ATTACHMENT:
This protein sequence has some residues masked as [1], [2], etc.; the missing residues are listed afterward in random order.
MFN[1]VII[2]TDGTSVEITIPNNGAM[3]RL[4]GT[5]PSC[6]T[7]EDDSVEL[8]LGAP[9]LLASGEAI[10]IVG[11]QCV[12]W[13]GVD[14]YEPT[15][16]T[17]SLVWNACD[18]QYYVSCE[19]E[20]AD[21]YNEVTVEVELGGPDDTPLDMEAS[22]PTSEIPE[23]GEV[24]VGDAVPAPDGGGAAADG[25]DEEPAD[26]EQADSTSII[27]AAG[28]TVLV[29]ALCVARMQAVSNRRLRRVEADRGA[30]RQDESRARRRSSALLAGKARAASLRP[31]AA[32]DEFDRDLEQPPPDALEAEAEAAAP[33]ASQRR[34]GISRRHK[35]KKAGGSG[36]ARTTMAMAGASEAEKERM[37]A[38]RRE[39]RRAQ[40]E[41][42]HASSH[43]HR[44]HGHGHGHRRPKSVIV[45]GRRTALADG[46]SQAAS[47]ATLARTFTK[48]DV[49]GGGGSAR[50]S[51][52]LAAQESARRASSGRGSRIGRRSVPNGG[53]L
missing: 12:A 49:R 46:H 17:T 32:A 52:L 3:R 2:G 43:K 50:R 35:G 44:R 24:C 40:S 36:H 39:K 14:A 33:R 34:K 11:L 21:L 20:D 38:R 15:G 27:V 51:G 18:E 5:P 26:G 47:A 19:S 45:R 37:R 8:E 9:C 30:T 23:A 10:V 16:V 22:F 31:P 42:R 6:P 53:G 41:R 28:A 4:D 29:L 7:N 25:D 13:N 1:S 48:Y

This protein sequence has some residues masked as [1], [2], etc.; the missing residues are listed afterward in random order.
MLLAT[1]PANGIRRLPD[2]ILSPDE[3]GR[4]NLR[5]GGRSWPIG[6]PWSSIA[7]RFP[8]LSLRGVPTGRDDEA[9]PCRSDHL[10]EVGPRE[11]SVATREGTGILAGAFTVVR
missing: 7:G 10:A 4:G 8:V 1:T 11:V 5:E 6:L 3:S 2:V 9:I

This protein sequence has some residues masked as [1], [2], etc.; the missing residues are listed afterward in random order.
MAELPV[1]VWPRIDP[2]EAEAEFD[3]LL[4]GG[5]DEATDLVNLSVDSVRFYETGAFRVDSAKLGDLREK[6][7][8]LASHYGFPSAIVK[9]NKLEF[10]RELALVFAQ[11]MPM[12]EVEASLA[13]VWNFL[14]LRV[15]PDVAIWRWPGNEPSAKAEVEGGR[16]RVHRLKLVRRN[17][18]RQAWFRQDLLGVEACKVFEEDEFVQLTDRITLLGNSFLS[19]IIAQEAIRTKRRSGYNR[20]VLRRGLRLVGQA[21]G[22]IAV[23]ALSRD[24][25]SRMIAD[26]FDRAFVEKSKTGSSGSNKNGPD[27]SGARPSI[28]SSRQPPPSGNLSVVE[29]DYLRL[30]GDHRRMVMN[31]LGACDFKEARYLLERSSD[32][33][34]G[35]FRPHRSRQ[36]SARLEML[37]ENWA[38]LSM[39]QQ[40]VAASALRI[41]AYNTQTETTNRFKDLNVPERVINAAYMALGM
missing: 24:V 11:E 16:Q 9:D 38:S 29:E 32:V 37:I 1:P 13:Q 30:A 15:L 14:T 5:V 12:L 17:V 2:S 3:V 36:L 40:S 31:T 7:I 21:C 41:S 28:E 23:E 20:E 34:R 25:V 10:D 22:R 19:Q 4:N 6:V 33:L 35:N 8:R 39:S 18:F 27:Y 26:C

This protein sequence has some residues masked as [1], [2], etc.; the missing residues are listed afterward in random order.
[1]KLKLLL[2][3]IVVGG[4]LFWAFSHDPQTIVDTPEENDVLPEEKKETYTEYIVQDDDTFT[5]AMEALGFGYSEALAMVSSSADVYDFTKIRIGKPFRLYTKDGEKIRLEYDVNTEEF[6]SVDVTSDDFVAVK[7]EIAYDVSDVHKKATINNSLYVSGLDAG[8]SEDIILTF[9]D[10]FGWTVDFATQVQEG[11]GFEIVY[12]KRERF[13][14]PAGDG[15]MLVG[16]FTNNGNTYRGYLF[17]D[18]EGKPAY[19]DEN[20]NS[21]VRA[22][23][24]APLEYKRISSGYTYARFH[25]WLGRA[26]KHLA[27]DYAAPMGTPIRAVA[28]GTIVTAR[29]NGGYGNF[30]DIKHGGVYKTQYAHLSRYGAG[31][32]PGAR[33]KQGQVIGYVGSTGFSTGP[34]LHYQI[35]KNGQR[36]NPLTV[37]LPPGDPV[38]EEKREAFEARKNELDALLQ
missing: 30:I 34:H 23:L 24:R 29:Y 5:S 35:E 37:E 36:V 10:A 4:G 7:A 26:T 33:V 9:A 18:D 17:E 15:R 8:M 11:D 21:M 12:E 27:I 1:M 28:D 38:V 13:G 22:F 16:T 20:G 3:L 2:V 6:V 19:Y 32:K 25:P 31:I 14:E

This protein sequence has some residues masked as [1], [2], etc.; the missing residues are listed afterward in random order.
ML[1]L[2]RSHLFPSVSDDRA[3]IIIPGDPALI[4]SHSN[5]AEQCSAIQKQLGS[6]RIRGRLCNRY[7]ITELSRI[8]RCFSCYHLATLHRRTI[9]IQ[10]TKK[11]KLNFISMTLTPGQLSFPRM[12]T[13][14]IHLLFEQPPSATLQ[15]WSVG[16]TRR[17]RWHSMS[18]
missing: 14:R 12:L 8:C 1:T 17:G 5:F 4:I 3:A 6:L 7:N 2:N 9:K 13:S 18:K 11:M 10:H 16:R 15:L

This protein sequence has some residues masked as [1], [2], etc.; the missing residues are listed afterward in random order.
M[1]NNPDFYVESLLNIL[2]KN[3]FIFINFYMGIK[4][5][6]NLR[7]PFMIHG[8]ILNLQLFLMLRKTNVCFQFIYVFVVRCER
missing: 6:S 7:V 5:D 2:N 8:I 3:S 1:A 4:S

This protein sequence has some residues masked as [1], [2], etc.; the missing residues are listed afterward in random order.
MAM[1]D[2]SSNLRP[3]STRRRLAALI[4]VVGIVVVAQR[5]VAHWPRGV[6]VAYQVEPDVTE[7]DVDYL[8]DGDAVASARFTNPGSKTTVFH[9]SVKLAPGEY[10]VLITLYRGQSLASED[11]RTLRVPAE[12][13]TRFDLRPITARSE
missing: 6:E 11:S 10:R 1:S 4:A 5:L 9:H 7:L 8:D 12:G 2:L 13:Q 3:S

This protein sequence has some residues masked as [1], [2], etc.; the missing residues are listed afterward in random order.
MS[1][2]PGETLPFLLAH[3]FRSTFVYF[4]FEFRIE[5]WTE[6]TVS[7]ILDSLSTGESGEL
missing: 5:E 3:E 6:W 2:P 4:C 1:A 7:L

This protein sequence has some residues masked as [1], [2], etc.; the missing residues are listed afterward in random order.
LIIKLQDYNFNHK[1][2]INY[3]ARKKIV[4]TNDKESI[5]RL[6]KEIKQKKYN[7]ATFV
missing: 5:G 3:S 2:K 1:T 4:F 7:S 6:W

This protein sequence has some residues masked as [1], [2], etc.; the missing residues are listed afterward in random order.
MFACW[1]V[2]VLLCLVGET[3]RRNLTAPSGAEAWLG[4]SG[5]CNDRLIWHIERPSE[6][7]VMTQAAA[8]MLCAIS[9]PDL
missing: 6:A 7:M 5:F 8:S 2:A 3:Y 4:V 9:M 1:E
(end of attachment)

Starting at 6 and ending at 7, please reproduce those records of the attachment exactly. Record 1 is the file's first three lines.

This protein sequence has some residues masked as [1], [2], etc.; the missing residues are listed afterward in random order.
M[1]NNPDFYVESLLNIL[2]KN[3]FIFINFYMGIK[4][5][6]NLR[7]PFMIHG[8]ILNLQLFLMLRKTNVCFQFIYVFVVRCER
missing: 6:S 7:V 5:D 2:N 8:I 3:S 1:A 4:S

This protein sequence has some residues masked as [1], [2], etc.; the missing residues are listed afterward in random order.
MAM[1]D[2]SSNLRP[3]STRRRLAALI[4]VVGIVVVAQR[5]VAHWPRGV[6]VAYQVEPDVTE[7]DVDYL[8]DGDAVASARFTNPGSKTTVFH[9]SVKLAPGEY[10]VLITLYRGQSLASED[11]RTLRVPAE[12][13]TRFDLRPITARSE
missing: 6:E 11:S 10:R 1:S 4:A 5:L 9:H 7:L 8:D 12:G 2:L 13:Q 3:S